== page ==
A bit of painting

Today I have been painting with (I think) Coat d’Arms 515 Iron Grey.  The label has faded so this is my best guess.

Whatever it is, I have painted the roof tops of my square and hexagonal town outlines for gridded wargames, touched up several roofs on my “tiny towns” and base coated some 3mm WW2 German guns and prime movers.

Oh – and relabelled the paint bottle. 🙂

Battle of Cape Matapan: phase 1

Following on from yesterday’s “convoy” battle, another long-outstanding battle which turned up in my “to do” tray.  This was the battle of Cape Matapan, which I was intending to fight as a full scale game, but may be better fought as separate actions.

Whatever the final decision is, today I played the first action: the engagement off the island of Gavdos.

The account of the original action, taken from Wikipedia, reads thus (edited to remove hyperlinks):

“Action off Gavdos

On 28 March, an aircraft launched by Vittorio Veneto spotted the British cruiser squadron at 06:35. At 07:55, the Trento group encountered Admiral Pridham-Wippell’s cruiser group south of the Greek island of Gavdos The British squadron was heading to the south-east. Thinking they were attempting to run from their larger ships, the Italians gave chase, opening fire at 08:12 from 24,000 yards (22,000 m). The three heavy cruisers fired repeatedly until 08:55, with Trieste firing 132 armour piercing rounds, Trento firing 204 armour-piercing and 10 explosive shells and Bolzano firing another 189 armour piercing shells, but the Italians experienced trouble with their range finding equipment and scored no significant hits. HMS Gloucester fired three salvos in return. These fell short but did cause the Italians to make a course change.

As the distance had not been reduced after an hour of pursuit, the Italian cruisers broke off the chase, turning to the north-west on a course to rejoin Vittorio Veneto. The Allied ships changed course in turn, following the Italian cruisers at extreme range. Iachino let them come on in hopes of luring the British cruisers into the range of Vittorio Venetos guns.”

And with that in mind, how did the wargame progress?

At 08:00 the Italian squadron came within range of the British squadron, both heading to the south-east.  The Italian cruiser Trento opened fire at long range (10 hexagons), scoring one hit on HMS Orion.  Orion returned fire with her stern guns.  The range was good and four hits were registered, giving the Trento one point of damage.  The Trento fired again with her forward guns and damaged the Orion.  Trento’s secondary guns also fired but to no effect.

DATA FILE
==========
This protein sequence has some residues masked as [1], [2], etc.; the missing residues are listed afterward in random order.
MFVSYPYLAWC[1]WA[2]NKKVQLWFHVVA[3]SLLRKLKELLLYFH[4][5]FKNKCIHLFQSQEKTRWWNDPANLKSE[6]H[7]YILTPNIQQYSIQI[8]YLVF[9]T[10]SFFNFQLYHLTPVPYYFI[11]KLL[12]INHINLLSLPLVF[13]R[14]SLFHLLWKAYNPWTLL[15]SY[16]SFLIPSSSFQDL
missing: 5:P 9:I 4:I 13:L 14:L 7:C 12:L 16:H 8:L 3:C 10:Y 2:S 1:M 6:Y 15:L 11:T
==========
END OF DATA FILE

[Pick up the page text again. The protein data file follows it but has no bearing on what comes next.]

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The British squadron, aware that they could not outrun the faster Italian ships, turned to fight, planning to bring their broadsides to bear on the enemy.  Anticipating this manoeuvre the Italians turned to starboard and crossed the British front line.

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From this position the Italian ships were able to fire broadsides at the British, who had turned to inflict this upon the Italians.

HMS Gloucester fired her forward guns on the Trento, scoring 4 hits with the main guns for 1 point of damage, and a further hit with the secondary guns.  HMAS Perth added her fire with 5 hits and a further damage point.  Trento, with 2 damage points against a hull value of 3, was now “crippled”.  This means -1 to armour, vital armour and speed.

HMS Ajax fired a long range broadside at the Bolzano, scoring 3 hits but no damage.  HMS Orion also fired at the Bolzano, but failed to register any hits.

The Italians returned fire.  The Trento fired a devastating broadside at the HMS Gloucester with 11 hits from her main guns and a further 3 from her secondary armament.  The Gloucester began to sink.

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The Bolzano fired at HMS Ajax and scored 4 hits, inflicting 1 damage point. Trieste fired at HMS Orion with her forward guns.  2 hits were registered.

The head of the Italian squadron now turned to the south-east after crossing the British front.  On the British side, HMS Ajax made an emergency turn to starboard to avoid the sinking Gloucester, followed by HMAS Perth.  HMS Orion continued to the south-west to cross the new enemy front.  The destroyer HMS Ilex passed directly in front of the Italian destroyer Ascari, risking being rammed.